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Well, judging from the experience in Japan, if past history is any guide, U.S. home prices will sink for the next 18 years. Since there are differences between Japan and the United States, let's instead focus on the income side of the statement.

Are incomes likely to catch up to "unsustainably high mortgage debt"? I think not.

** We are losing manufacturing jobs

** We are outsourcing technical jobs

** We are gaining service jobs at Wal-Mart, Pizza Hut, and retail outlets

** Pension plans are going under (United Air and Northwest Airlines, to name two), and auto pension plans at Ford and GM are under attack

** 50% of the jobs gained in this recovery were related to housing expansion.

What happens to those incomes if housing so much as slows?

** Will pay raises at Wal-Mart catch up with mortgage debt? When?

** What about rising energy costs and peak oil? When will wages catch up to those costs?

** What about those on Adjustable Rate Mortgages, whose mortgage costs will start rising dramatically in 2006 and 2007 from low teaser rates?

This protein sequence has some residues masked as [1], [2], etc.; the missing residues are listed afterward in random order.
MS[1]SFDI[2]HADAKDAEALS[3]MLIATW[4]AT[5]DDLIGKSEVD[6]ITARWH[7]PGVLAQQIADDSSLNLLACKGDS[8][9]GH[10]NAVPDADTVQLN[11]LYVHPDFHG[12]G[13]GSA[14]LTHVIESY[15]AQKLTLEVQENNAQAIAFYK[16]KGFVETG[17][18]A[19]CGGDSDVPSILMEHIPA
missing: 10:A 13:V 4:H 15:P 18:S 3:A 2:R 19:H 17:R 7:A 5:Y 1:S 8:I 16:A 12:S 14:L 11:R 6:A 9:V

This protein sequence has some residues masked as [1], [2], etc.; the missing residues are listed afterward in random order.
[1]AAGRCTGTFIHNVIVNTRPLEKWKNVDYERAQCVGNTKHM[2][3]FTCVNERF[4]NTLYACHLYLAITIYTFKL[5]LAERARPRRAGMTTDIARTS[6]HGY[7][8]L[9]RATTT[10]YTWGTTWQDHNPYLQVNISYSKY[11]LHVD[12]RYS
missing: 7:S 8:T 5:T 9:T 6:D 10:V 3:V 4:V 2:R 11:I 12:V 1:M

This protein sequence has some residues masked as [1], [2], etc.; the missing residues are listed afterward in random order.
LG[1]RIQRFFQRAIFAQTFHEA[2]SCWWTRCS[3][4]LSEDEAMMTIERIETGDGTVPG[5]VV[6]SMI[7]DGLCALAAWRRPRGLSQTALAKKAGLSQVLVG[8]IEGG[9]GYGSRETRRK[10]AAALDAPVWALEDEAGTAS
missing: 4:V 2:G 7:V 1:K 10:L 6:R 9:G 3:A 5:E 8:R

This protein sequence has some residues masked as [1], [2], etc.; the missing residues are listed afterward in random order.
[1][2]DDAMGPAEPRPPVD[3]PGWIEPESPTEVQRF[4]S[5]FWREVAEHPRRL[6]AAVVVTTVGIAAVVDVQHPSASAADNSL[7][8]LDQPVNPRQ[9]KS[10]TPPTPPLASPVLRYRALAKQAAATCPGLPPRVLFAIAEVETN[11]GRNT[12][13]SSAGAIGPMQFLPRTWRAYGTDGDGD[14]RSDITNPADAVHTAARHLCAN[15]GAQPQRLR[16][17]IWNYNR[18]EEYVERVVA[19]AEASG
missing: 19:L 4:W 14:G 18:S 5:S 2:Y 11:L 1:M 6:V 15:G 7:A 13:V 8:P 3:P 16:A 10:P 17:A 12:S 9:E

** What about rising property taxes and increased medical expenses, or does S&P suggest that such items are not a concern?

Mish wonders what the economists at S&P are thinking when they say that rising wages will catch up to the absurd home prices in the bubble areas in any sort of likely "soft landing." We are three years into a recovery, and real wages in general are still declining. Demand for housing, as suggested by rising inventories, is now slackening at the same time. Demand for gasoline even seems to be declining recently.

What about real estate sales commissions if home sales even modestly decline? What about other sales commissions if retail spending slackens? Is Wyss aware that there is an 18-to-1 or 20-to-1 wage differential with China that is putting pressure on jobs, wages, and benefits? Under what logical scenario will overall wages finally start rising now, this far into a recovery? The only way I can see wages rising is if the bubble keeps inflating. And all that would do is postpone the problem and make it bigger in the long run.

http://www.moneyweek.com/article/1384/inve...ng-bubbles.html

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  • 302 Brexit, House prices and Summer 2020

    1. 1. Including the effects Brexit, where do you think average UK house prices will be relative to now in June 2020?


      • down 5% +
      • down 2.5%
      • Even
      • up 2.5%
      • up 5%



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